Mobile Working

Like Huawei, HTC hedges its bets on a premium camera with new device

Ahead of a launch party at Covent Garden’s Hospital Club, HTC has just unveiled its latest flagship smartphone, the HTC 10. Available to pre-order on the HTC website from today, the HTC 10 offers “unprecedented control. Off the chart performance. And innovations like the world’s first dual OIS for pro level photos front and back, as well as end-to-end 24-bit Hi-Res sound.”

Like other recent smartphone launches (see our coverage of Samsung and Huawei), HTC is promising to “redefine what a flagship phone is truly meant to be”. So what’s the HTC 10 offering?

Following others in the race, the HTC 10 has a metal unibody and curved-edge Gorilla Glass. A press release also claims the “HTC 10 was subjected to over 168 hours of extreme temperature tests, ranging from a freezing -20’C to a scorching 60’C, plus over 10,000 drop, bend, scratch and corrosion tests”, which let’s face it, sounds impressive.

The HTC 10 boasts the latest Qualcomm Snapdragon processor with enhanced 4G LTE, as well as ‘Boost+’ which HTC explains will make your phone faster, consume less power and provide effective security and applications management features. Getting in to the nitty gritty of what this actually means, and to be honest, this all sounds very familiar, but still, handy features to have.

A promise that will be popular with Android lovers is HTC’s claim it will be reducing bloatware and duplicative apps – the jury’s still out on this though. Particularly given HTC’s new Freestyle Layout, which sounds impressive but may be guilty of over-tinkering with Google’s popular OS. Having said that, I do like the idea of not being tied in to the grid layout; the option to drag icons, stickers and widgets anywhere I want to, including layering them, grouping them, linking stickers to apps or getting rid of screen icons altogether, sounds good.

As expected, the HTC 10 comes with a fingerprint scanner, which apparently unlocks in just 0.2 seconds and not just that, but due to a fancy algorithm, will recognise you faster and more accurately the more you use it. Claims that the fingerprint sensor will recognise your finger from almost any angle would, I imagine, be a welcome relief to anyone who’s been competing in the fingerprint gymnastics up till now.

HTC’s big news though, is the camera, which the device maker “believe[s] to be the best smartphone camera available on the market today”. (The footnote on the website clarifies this is “Based on HTC research among major smartphone brand models as at March 2016”, which makes me wonder whether the likes of the Huawei P9 are included).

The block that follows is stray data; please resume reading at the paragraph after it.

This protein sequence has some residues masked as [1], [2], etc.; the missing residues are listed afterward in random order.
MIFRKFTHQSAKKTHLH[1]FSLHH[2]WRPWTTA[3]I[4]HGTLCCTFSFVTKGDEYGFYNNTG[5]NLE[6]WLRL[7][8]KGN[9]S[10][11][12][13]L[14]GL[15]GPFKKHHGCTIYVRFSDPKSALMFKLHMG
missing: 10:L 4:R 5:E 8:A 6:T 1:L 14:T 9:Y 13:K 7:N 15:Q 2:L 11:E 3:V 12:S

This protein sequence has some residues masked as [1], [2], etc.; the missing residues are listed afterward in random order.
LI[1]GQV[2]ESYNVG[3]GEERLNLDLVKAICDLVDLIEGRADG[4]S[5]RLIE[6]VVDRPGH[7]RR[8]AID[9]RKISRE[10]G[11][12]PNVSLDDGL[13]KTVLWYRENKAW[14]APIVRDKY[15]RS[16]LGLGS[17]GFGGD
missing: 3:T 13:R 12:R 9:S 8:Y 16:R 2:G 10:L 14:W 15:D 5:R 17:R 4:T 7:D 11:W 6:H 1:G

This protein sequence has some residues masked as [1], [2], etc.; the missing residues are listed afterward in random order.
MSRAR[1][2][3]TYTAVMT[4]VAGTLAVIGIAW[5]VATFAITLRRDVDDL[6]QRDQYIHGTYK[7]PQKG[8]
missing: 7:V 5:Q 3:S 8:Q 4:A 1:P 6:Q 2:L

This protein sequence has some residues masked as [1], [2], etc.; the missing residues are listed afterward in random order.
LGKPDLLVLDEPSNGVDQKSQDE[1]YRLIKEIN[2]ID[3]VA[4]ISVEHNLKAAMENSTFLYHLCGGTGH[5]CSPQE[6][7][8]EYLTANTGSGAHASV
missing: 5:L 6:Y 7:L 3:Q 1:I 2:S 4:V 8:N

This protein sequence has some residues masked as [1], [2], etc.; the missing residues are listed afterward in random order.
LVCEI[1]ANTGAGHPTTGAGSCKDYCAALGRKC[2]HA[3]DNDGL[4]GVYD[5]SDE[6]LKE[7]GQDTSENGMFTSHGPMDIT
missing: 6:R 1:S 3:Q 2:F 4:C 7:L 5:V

The HTC 10 has the world’s first optically stabilised, larger aperture f/1.8 lenses on not just the rear camera, but also the front. It also boasts new larger sensors, 12 million new generation UltraPixels (1.55um per pixel), and faster laser autofocus, a wide angle lens and screen flash on the front UltraSelfieTM camera. The camera will launch in just 0.6 seconds, and the 2nd generation laser autofocus gives you focused shots faster, and apparently is quick enough to even work in burst mode. Like the new Huawei, there’s a Pro Mode, which in HTC’s case offers advanced options for more experienced photographers, including RAW format functionality.

Further features include Hi-Res audio certification, a headphone amp that delivers two times the power of a conventional headphone amp, and the all-new Personal Audio Profile system – which I really like the sound of – which allows you to dynamically adjust specific sound frequencies to each ear. The speakers are impressive too, and they’re backed up with the “best Hi-Res audio certified inbox earphones yet”, which features an 8µm thin aerospace polymer diaphragm and 70% oversized drivers. 

As to availability, the HTC 10 will be available to pre-order on the HTC website today either Carbon Grey, Glacier Silver or Topaz Gold for £569 [$800].


« F8: Facebook's free internet plan is working, albeit slowly


The Connected Car: An accelerating cyber security issue? »
Kate Hoy

Kate Hoy is Editor of IDG Connect

  • twt
  • twt
  • Mail


Do you think your smartphone is making you a workaholic?